pecaspers: a Blog in transition

September 24, 2013

Is It Christmas Already?

Filed under: Culture,Ministry,My Life in General — pecaspers @ 6:51 AM
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It is late-September. Do you know what that means? It means that Christmas is right around the corner.

That’s right; I went there.

You can argue that I’m jumping the gun here, but the fact is that most retailers have their Halloween stuff out already and will be putting Thanksgiving and Christmas decorations out in the coming weeks. Our church choir has already begun preparing for our Christmas cantata. Our LibertyYouth Christmas activities have been on my mind for over a month. We are less than 100 days away from the holiday that is the climax of “the most wonderful time of the year,” as the song goes. Ready or not, here Christmas comes.

As stores and churches make long-range preparations for the coming holiday season, I want to challenge you to go ahead and plan to prepare your heart. Ask yourself now whether your past Christmases have been mostly about how the eternal God took on flesh and lived among us, or if they’ve been focused on all the materialistic trappings and traditions with only a tip of a furry red hat to the baby in the manger. Will the biggest gift you give be to yourself, your kids, your spouse, or to your church as the body of the Christ we celebrate? Will you hustle and bustle to get the deals and buy presents and decide that you are too busy to be present among God’s people when they gather to worship Him?

I’m not trying to lay a guilt trip on you. I’m trying to give you a heads up so you can make plans that speak clearly about your priorities.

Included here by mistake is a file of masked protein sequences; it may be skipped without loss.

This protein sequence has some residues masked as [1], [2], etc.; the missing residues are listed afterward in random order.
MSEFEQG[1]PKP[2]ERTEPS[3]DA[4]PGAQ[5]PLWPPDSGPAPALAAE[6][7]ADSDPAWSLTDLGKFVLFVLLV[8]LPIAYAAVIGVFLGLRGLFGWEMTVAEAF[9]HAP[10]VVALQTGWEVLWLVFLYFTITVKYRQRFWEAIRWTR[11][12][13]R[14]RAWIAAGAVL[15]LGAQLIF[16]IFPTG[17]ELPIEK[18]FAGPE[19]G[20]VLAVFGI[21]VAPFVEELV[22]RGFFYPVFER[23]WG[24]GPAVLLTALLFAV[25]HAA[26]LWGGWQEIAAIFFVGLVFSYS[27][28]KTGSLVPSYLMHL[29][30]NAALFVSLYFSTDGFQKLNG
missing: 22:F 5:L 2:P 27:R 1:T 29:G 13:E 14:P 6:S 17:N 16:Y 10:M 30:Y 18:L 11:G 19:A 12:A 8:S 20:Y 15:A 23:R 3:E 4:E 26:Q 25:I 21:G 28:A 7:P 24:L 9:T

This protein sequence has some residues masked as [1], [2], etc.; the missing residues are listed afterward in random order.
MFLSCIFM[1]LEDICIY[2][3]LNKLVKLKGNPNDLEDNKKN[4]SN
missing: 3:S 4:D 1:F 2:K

Jesus said, “Do not lay up for yourselves treasures on earth, where moth and rust destroy and where thieves break in and steal, but lay up for yourselves treasures in heaven, where neither moth nor rust destroys and where thieves do not break in and steal. For where your treasure is, there your heart will be also.” (Matthew 6:19-21, ESV) Paul instructed the faithful brothers in Colossae, “If then you have been raised with Christ, seek the things that are above, where Christ is, seated at the right hand of God. 2 Set your minds on things that are above, not on things that are on earth. 3 For you have died, and your life is hidden with Christ in God. 4 When Christ who is your[a] life appears, then you also will appear with him in glory.”(Colossians 3:1-4, ESV)

What treasures will most consume your Christmastime? Will they be laid up under a tree or laying at Jesus feet? When you set your mind on things above, will that be higher than the reindeer paws up on the housetop?

December 24, 2012

Christmas Thoughts…

Filed under: Culture,My Life in General,Tallassee Tribune drafts — pecaspers @ 9:32 AM

[This is the full text of an article I cut down to fit the requirements for a submission to The Tallassee Tribune on behalf of the Tallassee Ministerial Alliance.]

First, I need to make a confession. On Thursday, Dec. 20, I had had too much caffeine as I made a long drive home, and so I found myself struggling to fall asleep as midnight approached. I’m ashamed to admit that with the wind howling outside, I caught a slight case of the heeby-jeebies considering the irrational thought that just maybe the Mayans were right about some impending cataclysm. I tell you this as a set up to explain why I knew better and to show what this all has to do with Christmas.

After the flood, some 1700-ish years after creation, God made a promise as he enjoyed the sacrifice Noah made having been brought with his family out of the ark.

“…The Lord said in his heart, “I will never again curse the ground because of man, for the intention of man’s heart is evil from his youth. Neither will I ever again strike down every living creature as I have done. While the earth remains, seedtime and harvest, cold and heat, summer and winter, day and night, shall not cease.” (Genesis 8:21, 22 ESV)